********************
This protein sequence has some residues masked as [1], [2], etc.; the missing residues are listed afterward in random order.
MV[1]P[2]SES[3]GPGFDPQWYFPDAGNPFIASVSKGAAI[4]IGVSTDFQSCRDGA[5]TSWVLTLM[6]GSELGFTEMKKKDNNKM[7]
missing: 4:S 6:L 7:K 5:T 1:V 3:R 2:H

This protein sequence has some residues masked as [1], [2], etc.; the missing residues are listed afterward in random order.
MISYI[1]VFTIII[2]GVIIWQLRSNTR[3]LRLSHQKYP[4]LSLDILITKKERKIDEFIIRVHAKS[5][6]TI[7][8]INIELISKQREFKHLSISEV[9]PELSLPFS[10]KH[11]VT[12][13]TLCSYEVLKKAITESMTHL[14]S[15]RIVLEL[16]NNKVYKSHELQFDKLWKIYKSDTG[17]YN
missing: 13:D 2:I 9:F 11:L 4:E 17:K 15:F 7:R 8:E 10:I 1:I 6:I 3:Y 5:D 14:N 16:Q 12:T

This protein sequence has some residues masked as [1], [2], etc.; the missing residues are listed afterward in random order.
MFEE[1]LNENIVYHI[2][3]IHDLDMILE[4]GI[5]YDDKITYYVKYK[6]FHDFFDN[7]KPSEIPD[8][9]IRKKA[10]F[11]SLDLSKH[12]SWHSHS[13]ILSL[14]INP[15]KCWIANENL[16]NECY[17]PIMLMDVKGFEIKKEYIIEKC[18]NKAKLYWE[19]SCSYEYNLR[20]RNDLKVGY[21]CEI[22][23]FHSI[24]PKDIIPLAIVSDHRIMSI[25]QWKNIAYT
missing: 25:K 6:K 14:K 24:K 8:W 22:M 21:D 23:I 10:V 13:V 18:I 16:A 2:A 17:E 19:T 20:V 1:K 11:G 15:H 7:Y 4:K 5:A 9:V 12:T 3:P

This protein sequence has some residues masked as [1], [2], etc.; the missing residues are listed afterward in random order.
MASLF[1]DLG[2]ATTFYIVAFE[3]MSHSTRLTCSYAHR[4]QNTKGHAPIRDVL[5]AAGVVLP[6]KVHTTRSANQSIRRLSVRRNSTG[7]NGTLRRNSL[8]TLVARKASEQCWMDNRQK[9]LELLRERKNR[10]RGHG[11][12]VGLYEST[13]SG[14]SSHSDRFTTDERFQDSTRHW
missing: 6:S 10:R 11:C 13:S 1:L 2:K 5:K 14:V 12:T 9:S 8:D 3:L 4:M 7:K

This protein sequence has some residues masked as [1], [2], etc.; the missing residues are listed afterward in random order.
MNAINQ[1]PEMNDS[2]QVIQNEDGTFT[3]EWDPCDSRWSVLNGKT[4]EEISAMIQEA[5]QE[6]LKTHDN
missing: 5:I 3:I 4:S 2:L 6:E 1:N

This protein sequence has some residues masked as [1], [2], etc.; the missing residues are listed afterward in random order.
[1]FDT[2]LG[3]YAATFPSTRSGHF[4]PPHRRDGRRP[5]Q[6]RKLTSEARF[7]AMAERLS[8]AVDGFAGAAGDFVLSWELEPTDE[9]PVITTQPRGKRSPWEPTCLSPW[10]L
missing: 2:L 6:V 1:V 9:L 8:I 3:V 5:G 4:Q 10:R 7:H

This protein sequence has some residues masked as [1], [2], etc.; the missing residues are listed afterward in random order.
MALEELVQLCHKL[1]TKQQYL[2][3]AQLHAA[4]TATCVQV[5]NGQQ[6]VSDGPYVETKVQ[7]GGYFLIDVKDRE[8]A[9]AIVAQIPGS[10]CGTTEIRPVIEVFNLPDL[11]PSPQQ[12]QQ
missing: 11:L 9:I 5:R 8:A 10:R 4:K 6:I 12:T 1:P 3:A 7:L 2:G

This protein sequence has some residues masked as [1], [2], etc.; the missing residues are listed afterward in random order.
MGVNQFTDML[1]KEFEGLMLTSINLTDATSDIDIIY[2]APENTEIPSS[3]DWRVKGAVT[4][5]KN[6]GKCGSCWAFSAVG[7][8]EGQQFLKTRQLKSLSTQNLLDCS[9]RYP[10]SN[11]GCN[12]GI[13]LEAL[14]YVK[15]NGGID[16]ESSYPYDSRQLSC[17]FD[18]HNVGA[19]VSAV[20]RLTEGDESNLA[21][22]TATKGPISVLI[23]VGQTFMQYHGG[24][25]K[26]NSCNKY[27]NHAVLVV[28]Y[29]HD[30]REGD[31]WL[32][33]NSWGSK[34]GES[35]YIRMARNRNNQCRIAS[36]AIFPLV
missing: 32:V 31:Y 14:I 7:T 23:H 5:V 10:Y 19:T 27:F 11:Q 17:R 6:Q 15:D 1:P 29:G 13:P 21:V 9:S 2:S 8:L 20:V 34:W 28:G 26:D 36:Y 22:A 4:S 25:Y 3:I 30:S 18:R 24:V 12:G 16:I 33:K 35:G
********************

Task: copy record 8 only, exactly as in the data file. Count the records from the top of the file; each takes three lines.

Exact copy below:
This protein sequence has some residues masked as [1], [2], etc.; the missing residues are listed afterward in random order.
MGVNQFTDML[1]KEFEGLMLTSINLTDATSDIDIIY[2]APENTEIPSS[3]DWRVKGAVT[4][5]KN[6]GKCGSCWAFSAVG[7][8]EGQQFLKTRQLKSLSTQNLLDCS[9]RYP[10]SN[11]GCN[12]GI[13]LEAL[14]YVK[15]NGGID[16]ESSYPYDSRQLSC[17]FD[18]HNVGA[19]VSAV[20]RLTEGDESNLA[21][22]TATKGPISVLI[23]VGQTFMQYHGG[24][25]K[26]NSCNKY[27]NHAVLVV[28]Y[29]HD[30]REGD[31]WL[32][33]NSWGSK[34]GES[35]YIRMARNRNNQCRIAS[36]AIFPLV
missing: 32:V 31:Y 14:I 7:T 23:H 5:V 10:Y 19:T 27:F 11:Q 17:R 6:Q 15:D 1:P 29:G 13:P 21:V 9:S 2:S 8:L 20:V 34:W 28:G 26:D 36:Y 22:A 4:S 25:Y 3:I 30:S 18:R 24:V 12:G 16:I 33:K 35:G